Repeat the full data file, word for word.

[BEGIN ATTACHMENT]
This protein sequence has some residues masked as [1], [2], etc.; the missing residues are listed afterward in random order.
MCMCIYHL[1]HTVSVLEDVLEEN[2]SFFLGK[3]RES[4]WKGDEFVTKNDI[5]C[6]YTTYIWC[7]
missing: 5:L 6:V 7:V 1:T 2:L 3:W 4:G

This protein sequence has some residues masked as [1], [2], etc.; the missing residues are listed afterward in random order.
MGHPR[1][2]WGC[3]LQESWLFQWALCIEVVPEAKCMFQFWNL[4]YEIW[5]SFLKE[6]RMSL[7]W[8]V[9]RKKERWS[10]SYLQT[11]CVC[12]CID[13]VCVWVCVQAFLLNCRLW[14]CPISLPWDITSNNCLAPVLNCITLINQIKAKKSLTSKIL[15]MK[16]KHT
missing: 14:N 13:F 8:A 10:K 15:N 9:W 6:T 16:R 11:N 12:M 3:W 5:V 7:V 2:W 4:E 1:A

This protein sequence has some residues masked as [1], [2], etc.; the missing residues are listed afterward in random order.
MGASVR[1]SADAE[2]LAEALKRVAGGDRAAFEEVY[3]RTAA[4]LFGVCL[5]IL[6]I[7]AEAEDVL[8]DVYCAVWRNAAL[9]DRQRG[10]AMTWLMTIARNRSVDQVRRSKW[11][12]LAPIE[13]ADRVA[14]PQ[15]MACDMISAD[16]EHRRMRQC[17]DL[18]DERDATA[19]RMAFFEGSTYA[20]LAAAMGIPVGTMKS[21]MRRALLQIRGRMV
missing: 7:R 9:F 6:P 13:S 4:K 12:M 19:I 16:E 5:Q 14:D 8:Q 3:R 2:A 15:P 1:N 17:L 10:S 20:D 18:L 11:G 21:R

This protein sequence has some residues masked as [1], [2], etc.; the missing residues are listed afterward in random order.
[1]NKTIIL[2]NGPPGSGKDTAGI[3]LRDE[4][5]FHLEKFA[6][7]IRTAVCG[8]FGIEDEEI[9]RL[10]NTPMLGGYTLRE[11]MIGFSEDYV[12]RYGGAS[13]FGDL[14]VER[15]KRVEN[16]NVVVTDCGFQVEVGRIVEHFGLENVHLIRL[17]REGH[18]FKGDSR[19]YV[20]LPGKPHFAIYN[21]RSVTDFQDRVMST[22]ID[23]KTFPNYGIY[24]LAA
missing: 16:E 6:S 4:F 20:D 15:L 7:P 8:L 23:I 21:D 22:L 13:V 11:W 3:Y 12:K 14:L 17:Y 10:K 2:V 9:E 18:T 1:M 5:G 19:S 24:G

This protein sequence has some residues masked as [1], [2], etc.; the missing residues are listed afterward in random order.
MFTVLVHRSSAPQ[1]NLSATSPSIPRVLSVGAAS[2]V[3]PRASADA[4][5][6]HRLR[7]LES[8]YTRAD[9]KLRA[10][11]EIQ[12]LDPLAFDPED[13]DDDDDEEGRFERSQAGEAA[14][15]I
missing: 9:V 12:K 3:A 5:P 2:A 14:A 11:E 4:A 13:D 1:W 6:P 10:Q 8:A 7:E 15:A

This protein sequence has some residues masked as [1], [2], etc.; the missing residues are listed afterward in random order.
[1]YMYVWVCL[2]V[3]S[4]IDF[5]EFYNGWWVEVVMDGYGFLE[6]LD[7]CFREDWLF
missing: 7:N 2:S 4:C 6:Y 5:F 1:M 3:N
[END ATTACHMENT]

This protein sequence has some residues masked as [1], [2], etc.; the missing residues are listed afterward in random order.
MCMCIYHL[1]HTVSVLEDVLEEN[2]SFFLGK[3]RES[4]WKGDEFVTKNDI[5]C[6]YTTYIWC[7]
missing: 5:L 6:V 7:V 1:T 2:L 3:W 4:G

This protein sequence has some residues masked as [1], [2], etc.; the missing residues are listed afterward in random order.
MGHPR[1][2]WGC[3]LQESWLFQWALCIEVVPEAKCMFQFWNL[4]YEIW[5]SFLKE[6]RMSL[7]W[8]V[9]RKKERWS[10]SYLQT[11]CVC[12]CID[13]VCVWVCVQAFLLNCRLW[14]CPISLPWDITSNNCLAPVLNCITLINQIKAKKSLTSKIL[15]MK[16]KHT
missing: 14:N 13:F 8:A 10:K 15:N 9:W 6:T 16:R 11:N 12:M 3:W 5:V 7:V 2:W 4:E 1:A

This protein sequence has some residues masked as [1], [2], etc.; the missing residues are listed afterward in random order.
MGASVR[1]SADAE[2]LAEALKRVAGGDRAAFEEVY[3]RTAA[4]LFGVCL[5]IL[6]I[7]AEAEDVL[8]DVYCAVWRNAAL[9]DRQRG[10]AMTWLMTIARNRSVDQVRRSKW[11][12]LAPIE[13]ADRVA[14]PQ[15]MACDMISAD[16]EHRRMRQC[17]DL[18]DERDATA[19]RMAFFEGSTYA[20]LAAAMGIPVGTMKS[21]MRRALLQIRGRMV
missing: 7:R 9:F 6:P 13:S 4:K 12:M 19:I 16:E 5:Q 14:D 8:Q 3:R 2:A 15:P 1:N 17:L 10:S 20:D 18:L 11:G 21:R

This protein sequence has some residues masked as [1], [2], etc.; the missing residues are listed afterward in random order.
[1]NKTIIL[2]NGPPGSGKDTAGI[3]LRDE[4][5]FHLEKFA[6][7]IRTAVCG[8]FGIEDEEI[9]RL[10]NTPMLGGYTLRE[11]MIGFSEDYV[12]RYGGAS[13]FGDL[14]VER[15]KRVEN[16]NVVVTDCGFQVEVGRIVEHFGLENVHLIRL[17]REGH[18]FKGDSR[19]YV[20]LPGKPHFAIYN[21]RSVTDFQDRVMST[22]ID[23]KTFPNYGIY[24]LAA
missing: 16:E 6:S 4:F 20:D 15:L 7:P 8:L 23:I 21:D 22:L 13:V 11:W 3:Y 12:K 14:L 17:Y 10:K 2:V 9:E 18:T 1:M 5:G 19:S 24:G

This protein sequence has some residues masked as [1], [2], etc.; the missing residues are listed afterward in random order.
MFTVLVHRSSAPQ[1]NLSATSPSIPRVLSVGAAS[2]V[3]PRASADA[4][5][6]HRLR[7]LES[8]YTRAD[9]KLRA[10][11]EIQ[12]LDPLAFDPED[13]DDDDDEEGRFERSQAGEAA[14][15]I
missing: 9:V 12:K 3:A 5:P 2:A 14:A 11:E 4:A 13:D 1:W 6:P 10:Q 8:A 7:E 15:A

This protein sequence has some residues masked as [1], [2], etc.; the missing residues are listed afterward in random order.
[1]YMYVWVCL[2]V[3]S[4]IDF[5]EFYNGWWVEVVMDGYGFLE[6]LD[7]CFREDWLF
missing: 7:N 2:S 4:C 6:Y 5:F 1:M 3:N